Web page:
HSC Paper 1 Area of Study Reading Task

Student activities

Task no. 1

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HSC Paper 1 Area of Study Reading Task

The following tasks replicate the Reading Task in Section 1 of the Area of Study Paper 1. Review the suggestions provided previously and remember to identify the overarching idea or ideas about Discovery. 

Before you begin, familiarise yourself with the tables provided as a downloadable resource, these will help you to answer the questions. 

Task no. 2

The Huijdecoper Journal

Abel Janszoon Tasman was instructed to command expeditions to the southern and eastern seas in 1642-1643 and 1644 by Anthony van Diemen, Governor General of the Dutch East Indies. Tasman kept journals on board ship during both these voyages. This a translated extract from the journal:

Today 2 do:

Early in the morning sent the Pilot Major Francoys Jacobs with our Pinnace, in which 4 musketeers 6 Rowers, each armed with pike and sword, together with the little boat of the Zeehaen, in which one of their Second Mates and 6 musketeers, to a bay which was situated northwest of us at a good mile's distance, in order to find out what utilities in the way of fresh water refreshments, timber and the like might be had there. At about 3 hours before nightfall our boats returned, bringing several samples of Vegetables (which they had seen growing in abundance), some not unlike certain vegetables growing at the Cabo de bonne Esperance and fit to be used as pot-herbs, another which was long and brackish and showed a great resemblance to Parsley du Mair. The Pilot Major and the Second Mate of the Zeehaen gave the following report:

That they had rowed more than a mile around said Point, where they found high but level land with vegetation, but cultivated, but growing by God and nature; abundance of excellent Timber and a sloping watering place; many empty valleys. Said water was of good quality, but rather difficult to procure because the desired water-course was so shallow that the water could be scooped up in bowls only. 

That they had heard certain human sounds, also Music resembling that of a Drum or a small Gong, which was not far from them, but they had seen nobody. 

That they have seen 2 trees about 2 or 2 ½ fathom in thickness, 60 or 65 feet high, under the branches, in which trees had been cut with flint axes and the bark had been peeled off in order to climb up and rob the birds' nests in the way of stairs. Each well measured 5 feet from the other, so that they presumed that the people here must be very tall or that they must by some device know how to climb the said trees. In one of the trees these carved steps appeared so fresh and green as if it had not been four days since the same had been cut. 

That they had observed footprints or traces of some animals in the earth, resembling considerably those of a tiger's claws. They also brought on board some excrements of (as far as they could presume and observe) quadrupeds, together with a little (apparently very fine) gum which had exuded from trees and smells like gum-lac that around the east corner of this bay they had sounded - in high water 13 or 14 feet at low tide there, about 3 feet that at the foremost part of said corner they had seen great numbers of Gulls/wild ducks and geese, but none farther inward, though they heard their cries. Have found no fish except some muscles, in several places stuck together in clusters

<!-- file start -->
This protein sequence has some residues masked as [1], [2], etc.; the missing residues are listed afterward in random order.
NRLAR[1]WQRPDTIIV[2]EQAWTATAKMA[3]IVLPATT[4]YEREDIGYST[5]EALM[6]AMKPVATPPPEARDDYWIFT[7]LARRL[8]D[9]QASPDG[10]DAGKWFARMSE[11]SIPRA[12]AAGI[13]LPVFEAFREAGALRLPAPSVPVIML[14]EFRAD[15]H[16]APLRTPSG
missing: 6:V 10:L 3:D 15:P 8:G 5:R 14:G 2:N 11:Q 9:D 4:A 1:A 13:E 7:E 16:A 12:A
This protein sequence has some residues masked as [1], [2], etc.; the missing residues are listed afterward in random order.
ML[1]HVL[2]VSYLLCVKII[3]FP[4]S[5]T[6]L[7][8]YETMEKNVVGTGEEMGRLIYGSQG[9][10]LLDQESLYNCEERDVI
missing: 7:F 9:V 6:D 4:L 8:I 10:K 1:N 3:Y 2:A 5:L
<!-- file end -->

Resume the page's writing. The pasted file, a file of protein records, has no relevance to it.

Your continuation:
That the Land is generally covered with trees, standing so far apart that one can easily pass through everywhere and look far ahead, so that in landing one could always get the natives or wild animals in view, unhindered by dense thick shrubbery or underwood, which would give encouragement to exploration

That they had seen at several places in the interior many trees, which just above the foot of the same were deeply burned in, the earth had been dug out here and there with the fist, and by the burning of the fire had become as hard as stone.

A little before our boats (which returned to board again) came in sight, we saw on the land (which lay about west by north of us) occasionally a thick smoke rising up, so that we presumed that our men did this as a signal, because they were so long coming back, for we had ordered them to return speedily hither, partly in order to hear about their experiences and partly, if they found nothing useful there) to the end that they might go and look at other places, so that no time should be uselessly wasted. Our men having come aboard, we asked them whether they had been thereabouts and made a fire, to which they replied No, but that at various times and places in the wood they had also seen some smoke, so that there are here without any doubt men who must be of extraordinary stature. Today we had many variable winds from the eastern side but for the greater part of the day a stiff steady breeze from the south-east. 

  1. Identify and discuss two language features that convey the attitude to the discoveries made by the Pilot Major and the Second Mate of the Zeehaen. (2 marks)
  2. How do you respond personally to the discoveries described in this extract? (2 marks)